GameKeepers Emag

Gamekeepers Winter 2015

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Page 106 of 155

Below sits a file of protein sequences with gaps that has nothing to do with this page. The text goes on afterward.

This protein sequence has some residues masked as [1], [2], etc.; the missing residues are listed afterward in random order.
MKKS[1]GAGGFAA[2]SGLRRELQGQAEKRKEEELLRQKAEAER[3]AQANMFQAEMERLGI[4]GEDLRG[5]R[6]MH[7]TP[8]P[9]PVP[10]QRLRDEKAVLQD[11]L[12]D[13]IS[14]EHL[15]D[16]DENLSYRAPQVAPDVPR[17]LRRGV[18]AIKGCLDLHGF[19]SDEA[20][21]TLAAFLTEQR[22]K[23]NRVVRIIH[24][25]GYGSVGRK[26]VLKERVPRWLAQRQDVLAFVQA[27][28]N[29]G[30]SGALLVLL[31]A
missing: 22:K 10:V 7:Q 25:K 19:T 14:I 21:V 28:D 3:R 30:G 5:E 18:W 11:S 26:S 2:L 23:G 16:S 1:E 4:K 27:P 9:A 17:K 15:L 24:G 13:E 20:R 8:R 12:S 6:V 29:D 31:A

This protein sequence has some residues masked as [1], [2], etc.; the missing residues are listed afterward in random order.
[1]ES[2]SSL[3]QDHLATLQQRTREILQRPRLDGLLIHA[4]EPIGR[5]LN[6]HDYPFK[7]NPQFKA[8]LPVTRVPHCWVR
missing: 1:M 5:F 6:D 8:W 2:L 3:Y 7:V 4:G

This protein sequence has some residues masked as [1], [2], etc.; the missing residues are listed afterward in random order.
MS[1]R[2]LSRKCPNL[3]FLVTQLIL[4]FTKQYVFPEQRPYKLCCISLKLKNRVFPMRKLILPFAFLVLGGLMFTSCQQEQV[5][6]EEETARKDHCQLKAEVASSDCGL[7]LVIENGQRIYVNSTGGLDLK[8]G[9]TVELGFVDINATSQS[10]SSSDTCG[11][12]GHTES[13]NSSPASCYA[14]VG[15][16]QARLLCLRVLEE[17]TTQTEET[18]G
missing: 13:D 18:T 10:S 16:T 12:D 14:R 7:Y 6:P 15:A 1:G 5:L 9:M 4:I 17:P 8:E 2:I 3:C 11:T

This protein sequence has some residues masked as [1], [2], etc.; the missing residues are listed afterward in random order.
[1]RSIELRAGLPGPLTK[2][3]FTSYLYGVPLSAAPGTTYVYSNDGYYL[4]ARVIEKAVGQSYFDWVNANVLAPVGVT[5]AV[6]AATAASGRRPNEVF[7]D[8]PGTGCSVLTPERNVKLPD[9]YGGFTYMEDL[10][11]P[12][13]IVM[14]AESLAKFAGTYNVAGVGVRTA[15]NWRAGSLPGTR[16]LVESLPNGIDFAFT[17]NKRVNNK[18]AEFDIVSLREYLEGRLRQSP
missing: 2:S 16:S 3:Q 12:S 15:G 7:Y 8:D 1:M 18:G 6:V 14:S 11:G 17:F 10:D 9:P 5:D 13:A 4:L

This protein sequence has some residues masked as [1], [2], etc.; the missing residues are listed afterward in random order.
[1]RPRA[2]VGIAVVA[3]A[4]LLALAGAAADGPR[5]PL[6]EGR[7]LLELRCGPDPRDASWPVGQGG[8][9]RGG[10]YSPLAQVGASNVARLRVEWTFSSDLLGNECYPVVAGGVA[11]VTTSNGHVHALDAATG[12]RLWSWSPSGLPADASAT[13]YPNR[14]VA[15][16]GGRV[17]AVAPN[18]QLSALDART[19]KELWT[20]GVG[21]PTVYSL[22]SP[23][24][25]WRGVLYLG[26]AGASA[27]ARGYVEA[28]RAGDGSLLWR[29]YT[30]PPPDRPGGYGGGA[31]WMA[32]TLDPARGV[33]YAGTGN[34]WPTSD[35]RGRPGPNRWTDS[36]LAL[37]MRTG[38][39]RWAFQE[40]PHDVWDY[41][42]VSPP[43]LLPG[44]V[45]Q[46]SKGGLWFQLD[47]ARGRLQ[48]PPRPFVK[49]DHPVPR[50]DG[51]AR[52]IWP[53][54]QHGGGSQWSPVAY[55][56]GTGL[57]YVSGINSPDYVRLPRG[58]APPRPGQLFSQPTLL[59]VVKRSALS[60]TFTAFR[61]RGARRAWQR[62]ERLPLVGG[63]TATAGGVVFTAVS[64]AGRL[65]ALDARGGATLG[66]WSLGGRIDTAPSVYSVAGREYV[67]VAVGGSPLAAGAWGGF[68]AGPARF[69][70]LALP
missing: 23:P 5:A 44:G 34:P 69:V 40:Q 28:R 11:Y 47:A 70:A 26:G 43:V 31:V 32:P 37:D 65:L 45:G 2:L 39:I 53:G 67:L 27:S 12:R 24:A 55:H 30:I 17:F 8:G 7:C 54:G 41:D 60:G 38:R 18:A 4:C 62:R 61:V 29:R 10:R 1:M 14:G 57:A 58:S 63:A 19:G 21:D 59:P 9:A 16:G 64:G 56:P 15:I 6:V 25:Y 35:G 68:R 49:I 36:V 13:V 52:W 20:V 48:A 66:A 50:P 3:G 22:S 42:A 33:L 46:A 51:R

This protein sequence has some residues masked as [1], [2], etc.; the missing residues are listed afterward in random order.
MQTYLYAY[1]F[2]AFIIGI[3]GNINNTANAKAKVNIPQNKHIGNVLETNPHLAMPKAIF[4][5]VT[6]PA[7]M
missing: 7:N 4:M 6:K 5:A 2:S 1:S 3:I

© Jesse Raley #farmingforwildlife 105 T wo hunters were dragging a deer out of the woods by its hind legs when they came upon a warden. After checking their licenses and confirming that all was as it should be he asked them, "You fellas know you're dragging that deer the wrong way?" Confused looks came over both their faces as they turned first toward each other, then back to the warden. "We had no idea," one hunter said to the warden. "Thanks." With that, they each grabbed a leg, turned the deer around and started dragging it in the other direction. (Insert rim shot here). It's a humorous story, and transporting any hard-won game should be a light-hearted affair. But it can become a serious matter if proper consideration is not given to doing it safely. None of us are getting any younger. At my last physical exam the doctor told me my blood pres- sure levels were normal, "for my age," but that put me at risk, because of my age. A quick look at hunter demographics shows I'm not alone. The majority of hunters are of an age where phys- ical exertion poses increased risk of health prob- lems like heart attacks. The same holds true for younger folks who may not be in perfect physical condition, or any folks with un-diagnosed heart problems or other physical ailments. What fol- lows is some advice on how to get your game out of the woods safely. Shape Up While it may not be the easiest or most palat- able for some, the most obvious first step to avoid potential health risk is getting in shape. Most folks probably figure they're fit enough to walk to and from their stands and that's good enough. They fail to consider what happens should they actually connect with a deer or other big game animal and need to deal with the work that follows. Take Your Time You want to get your game out of the field as soon as possible, particularly if it's warm, but no animal is worth risking your health over. Drag only as far as you can without over-exerting your- self. Take frequent breaks as needed and move the animal incrementally. Enlist Help Hunters are typically a self-sufficient lot, preferring to do things themselves. They may not want to inconvenience friends or family but it will be a lot more inconvenient for them searching for you in the dark when you fail to return to home or camp at the end of the day. For some it's a matter of pride, but "pride often goeth before the fall." Don't be too shy or too proud to enlist help. Besides, having someone to share the experience with makes it all the richer. Recruiting help doesn't just mean finding someone else to grab the other antler. It also includes enlisting the aid of machines. "Use your brain, not your brawn," my father used to tell me. And there are numerous options. The simplest would be some type of tarp or sled so the carcass slides along more easily. The next would be employing a wheeled cart, and If you don't have the mechanical means to move larger game like moose and elk, you may have to quarter them and take them out in pieces. An ATV provides an easier and safer way to transport game from the field. © Bob Humphrey © Bob Humphrey

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